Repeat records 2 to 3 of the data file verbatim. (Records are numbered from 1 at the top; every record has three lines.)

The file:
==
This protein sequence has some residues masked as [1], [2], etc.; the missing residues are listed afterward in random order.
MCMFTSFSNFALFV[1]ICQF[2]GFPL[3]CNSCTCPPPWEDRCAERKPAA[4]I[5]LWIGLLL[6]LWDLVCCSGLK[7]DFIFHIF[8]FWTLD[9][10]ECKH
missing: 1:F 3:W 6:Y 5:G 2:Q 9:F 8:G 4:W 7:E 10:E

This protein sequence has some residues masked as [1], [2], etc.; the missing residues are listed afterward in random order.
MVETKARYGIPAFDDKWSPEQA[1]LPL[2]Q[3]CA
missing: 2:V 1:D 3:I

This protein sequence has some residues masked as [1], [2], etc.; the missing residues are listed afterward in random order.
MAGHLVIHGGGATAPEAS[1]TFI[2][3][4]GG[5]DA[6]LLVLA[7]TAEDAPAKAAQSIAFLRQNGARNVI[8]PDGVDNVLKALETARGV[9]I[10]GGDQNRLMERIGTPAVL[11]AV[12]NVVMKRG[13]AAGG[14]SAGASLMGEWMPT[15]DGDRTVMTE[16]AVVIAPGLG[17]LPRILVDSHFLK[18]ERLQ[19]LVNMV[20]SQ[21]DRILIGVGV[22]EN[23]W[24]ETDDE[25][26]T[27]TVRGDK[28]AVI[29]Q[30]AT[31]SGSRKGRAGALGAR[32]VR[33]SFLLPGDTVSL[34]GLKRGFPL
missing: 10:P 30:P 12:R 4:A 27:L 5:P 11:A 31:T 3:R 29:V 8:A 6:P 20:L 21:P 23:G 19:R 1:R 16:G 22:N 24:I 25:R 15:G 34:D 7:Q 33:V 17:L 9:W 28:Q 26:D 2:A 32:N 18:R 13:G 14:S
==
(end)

This protein sequence has some residues masked as [1], [2], etc.; the missing residues are listed afterward in random order.
MVETKARYGIPAFDDKWSPEQA[1]LPL[2]Q[3]CA
missing: 2:V 1:D 3:I

This protein sequence has some residues masked as [1], [2], etc.; the missing residues are listed afterward in random order.
MAGHLVIHGGGATAPEAS[1]TFI[2][3][4]GG[5]DA[6]LLVLA[7]TAEDAPAKAAQSIAFLRQNGARNVI[8]PDGVDNVLKALETARGV[9]I[10]GGDQNRLMERIGTPAVL[11]AV[12]NVVMKRG[13]AAGG[14]SAGASLMGEWMPT[15]DGDRTVMTE[16]AVVIAPGLG[17]LPRILVDSHFLK[18]ERLQ[19]LVNMV[20]SQ[21]DRILIGVGV[22]EN[23]W[24]ETDDE[25][26]T[27]TVRGDK[28]AVI[29]Q[30]AT[31]SGSRKGRAGALGAR[32]VR[33]SFLLPGDTVSL[34]GLKRGFPL
missing: 10:P 30:P 12:R 4:A 27:L 5:P 11:A 31:T 3:R 29:V 8:A 6:P 20:L 21:P 23:G 19:R 1:R 16:G 22:N 24:I 25:R 15:G 34:D 7:Q 33:V 17:L 9:W 28:Q 26:D 2:A 32:N 18:R 13:G 14:S